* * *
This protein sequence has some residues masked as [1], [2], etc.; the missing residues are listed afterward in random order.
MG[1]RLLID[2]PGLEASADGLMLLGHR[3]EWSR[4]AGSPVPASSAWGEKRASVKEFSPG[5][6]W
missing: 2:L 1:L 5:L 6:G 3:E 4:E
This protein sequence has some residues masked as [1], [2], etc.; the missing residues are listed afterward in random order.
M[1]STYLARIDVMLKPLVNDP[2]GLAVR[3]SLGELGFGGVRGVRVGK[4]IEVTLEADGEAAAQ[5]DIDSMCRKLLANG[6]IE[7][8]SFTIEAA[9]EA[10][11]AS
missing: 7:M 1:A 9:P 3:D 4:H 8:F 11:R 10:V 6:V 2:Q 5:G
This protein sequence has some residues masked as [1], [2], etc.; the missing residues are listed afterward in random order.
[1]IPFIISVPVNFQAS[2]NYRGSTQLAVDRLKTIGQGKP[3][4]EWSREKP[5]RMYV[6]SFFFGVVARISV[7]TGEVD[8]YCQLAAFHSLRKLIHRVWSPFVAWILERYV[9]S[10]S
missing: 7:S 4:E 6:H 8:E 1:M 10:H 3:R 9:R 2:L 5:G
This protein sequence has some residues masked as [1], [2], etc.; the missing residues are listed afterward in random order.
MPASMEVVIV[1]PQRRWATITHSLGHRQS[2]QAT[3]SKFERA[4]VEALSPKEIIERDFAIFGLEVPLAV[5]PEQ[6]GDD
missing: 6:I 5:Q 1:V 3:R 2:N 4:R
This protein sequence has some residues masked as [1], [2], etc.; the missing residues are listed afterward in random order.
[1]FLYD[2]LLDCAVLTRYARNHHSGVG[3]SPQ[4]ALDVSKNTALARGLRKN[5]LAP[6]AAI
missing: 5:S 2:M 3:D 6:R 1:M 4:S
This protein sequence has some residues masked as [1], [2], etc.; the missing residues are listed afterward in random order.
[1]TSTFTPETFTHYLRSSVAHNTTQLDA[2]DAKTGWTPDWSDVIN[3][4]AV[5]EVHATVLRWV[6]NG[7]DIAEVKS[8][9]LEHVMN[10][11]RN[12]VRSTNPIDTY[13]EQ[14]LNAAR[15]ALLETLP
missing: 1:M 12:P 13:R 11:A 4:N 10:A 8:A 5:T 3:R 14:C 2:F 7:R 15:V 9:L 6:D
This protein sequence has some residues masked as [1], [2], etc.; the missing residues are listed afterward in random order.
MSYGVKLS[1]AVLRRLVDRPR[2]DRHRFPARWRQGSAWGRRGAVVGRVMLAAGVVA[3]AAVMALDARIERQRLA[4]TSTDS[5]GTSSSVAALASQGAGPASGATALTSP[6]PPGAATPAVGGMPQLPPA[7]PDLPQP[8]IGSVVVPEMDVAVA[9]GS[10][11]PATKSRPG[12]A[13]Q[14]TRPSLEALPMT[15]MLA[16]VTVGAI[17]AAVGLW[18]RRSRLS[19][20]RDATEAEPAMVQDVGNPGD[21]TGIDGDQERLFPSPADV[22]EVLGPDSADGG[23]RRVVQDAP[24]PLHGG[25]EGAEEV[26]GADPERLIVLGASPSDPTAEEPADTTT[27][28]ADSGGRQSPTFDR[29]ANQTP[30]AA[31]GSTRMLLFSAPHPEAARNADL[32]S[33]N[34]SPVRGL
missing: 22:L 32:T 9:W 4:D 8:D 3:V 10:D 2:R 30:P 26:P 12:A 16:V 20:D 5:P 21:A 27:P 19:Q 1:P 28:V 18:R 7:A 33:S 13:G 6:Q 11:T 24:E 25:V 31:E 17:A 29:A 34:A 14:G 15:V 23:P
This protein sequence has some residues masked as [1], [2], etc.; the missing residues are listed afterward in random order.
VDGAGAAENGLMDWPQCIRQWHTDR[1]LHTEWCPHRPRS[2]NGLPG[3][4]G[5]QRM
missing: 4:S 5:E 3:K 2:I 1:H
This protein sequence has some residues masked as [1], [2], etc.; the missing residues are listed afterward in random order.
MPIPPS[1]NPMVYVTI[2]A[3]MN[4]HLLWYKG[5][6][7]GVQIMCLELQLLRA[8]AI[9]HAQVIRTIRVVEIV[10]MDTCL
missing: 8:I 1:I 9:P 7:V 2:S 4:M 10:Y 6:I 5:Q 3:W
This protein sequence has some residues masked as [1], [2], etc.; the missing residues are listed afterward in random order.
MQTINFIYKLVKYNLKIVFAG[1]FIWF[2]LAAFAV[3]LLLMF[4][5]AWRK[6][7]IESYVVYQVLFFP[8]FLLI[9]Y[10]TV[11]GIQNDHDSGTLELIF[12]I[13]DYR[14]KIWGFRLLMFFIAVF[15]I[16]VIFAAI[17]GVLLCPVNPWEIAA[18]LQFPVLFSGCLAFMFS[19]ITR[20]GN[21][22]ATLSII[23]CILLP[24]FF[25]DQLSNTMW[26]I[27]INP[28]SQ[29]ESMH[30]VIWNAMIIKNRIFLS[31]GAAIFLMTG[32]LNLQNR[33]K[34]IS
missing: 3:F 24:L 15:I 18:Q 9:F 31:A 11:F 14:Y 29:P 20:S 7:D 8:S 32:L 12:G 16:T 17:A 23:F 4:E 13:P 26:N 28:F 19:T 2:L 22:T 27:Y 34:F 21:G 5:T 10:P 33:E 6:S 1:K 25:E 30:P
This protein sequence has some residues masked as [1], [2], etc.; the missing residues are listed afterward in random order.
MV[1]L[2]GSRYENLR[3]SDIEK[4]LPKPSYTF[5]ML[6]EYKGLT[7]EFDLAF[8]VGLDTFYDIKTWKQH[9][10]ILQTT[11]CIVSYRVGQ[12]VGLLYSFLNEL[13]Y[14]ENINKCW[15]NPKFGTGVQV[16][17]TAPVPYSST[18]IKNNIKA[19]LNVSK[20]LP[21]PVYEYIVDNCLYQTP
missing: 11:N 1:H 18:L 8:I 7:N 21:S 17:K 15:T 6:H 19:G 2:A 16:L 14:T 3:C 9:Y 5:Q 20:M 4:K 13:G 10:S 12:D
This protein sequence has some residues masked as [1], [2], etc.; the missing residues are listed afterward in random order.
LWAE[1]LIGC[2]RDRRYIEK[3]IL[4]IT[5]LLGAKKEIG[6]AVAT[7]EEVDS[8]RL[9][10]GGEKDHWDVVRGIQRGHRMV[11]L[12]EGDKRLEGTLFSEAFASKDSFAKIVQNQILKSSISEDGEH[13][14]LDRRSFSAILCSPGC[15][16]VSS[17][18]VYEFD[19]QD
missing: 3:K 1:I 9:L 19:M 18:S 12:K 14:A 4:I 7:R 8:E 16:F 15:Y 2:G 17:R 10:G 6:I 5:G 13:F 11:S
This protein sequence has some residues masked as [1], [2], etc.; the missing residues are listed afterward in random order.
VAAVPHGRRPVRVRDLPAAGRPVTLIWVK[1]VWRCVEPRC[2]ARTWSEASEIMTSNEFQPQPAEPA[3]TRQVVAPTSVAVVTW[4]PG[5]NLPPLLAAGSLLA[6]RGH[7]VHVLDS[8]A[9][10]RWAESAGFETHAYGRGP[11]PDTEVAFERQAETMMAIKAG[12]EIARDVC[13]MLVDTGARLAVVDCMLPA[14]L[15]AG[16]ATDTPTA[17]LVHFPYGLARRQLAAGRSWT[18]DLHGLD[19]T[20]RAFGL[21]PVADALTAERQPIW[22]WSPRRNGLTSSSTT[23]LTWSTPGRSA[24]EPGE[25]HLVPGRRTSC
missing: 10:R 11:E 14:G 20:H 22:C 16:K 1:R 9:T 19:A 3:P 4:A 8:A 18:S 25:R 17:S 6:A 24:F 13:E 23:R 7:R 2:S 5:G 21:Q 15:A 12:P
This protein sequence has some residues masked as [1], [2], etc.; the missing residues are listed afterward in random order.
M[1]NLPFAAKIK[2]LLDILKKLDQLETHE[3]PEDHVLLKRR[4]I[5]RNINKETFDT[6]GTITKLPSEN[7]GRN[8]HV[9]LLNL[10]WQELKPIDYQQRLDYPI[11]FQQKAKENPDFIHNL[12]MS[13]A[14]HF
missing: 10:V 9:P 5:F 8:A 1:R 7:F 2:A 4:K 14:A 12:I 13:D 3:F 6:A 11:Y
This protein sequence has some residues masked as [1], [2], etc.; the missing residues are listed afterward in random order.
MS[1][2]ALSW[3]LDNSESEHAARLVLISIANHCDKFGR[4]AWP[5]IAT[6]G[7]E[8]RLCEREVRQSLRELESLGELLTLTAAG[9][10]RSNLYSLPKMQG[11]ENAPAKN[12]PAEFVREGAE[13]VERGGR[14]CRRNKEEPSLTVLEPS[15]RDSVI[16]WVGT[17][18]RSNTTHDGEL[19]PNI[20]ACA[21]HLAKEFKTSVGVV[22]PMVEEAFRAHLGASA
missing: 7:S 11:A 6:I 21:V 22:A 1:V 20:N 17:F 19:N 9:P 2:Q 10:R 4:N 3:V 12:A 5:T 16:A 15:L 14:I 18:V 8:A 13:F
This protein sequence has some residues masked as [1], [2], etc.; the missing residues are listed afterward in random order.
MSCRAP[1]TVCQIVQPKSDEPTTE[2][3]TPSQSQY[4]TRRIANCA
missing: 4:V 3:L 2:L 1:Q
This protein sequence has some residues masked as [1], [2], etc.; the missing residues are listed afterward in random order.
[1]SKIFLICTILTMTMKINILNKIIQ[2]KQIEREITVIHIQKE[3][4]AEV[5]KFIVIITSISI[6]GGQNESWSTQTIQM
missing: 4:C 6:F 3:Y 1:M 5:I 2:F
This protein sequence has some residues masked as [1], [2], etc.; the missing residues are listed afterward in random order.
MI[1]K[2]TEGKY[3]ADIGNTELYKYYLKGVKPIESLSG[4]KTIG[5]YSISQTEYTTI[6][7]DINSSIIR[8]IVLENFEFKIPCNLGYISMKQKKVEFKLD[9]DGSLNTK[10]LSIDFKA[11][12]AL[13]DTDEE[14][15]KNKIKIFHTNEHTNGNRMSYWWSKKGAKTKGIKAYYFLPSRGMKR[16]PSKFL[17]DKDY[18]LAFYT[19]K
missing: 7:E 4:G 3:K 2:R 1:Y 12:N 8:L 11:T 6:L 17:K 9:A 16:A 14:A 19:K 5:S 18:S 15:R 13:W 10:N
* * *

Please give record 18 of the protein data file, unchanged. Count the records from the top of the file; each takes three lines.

This protein sequence has some residues masked as [1], [2], etc.; the missing residues are listed afterward in random order.
MI[1]K[2]TEGKY[3]ADIGNTELYKYYLKGVKPIESLSG[4]KTIG[5]YSISQTEYTTI[6][7]DINSSIIR[8]IVLENFEFKIPCNLGYISMKQKKVEFKLD[9]DGSLNTK[10]LSIDFKA[11][12]AL[13]DTDEE[14][15]KNKIKIFHTNEHTNGNRMSYWWSKKGAKTKGIKAYYFLPSRGMKR[16]PSKFL[17]DKDY[18]LAFYT[19]K
missing: 7:E 4:G 3:K 2:R 1:Y 12:N 8:L 11:T 6:L 17:K 9:A 16:A 14:A 19:K 5:S 18:S 15:R 13:W 10:N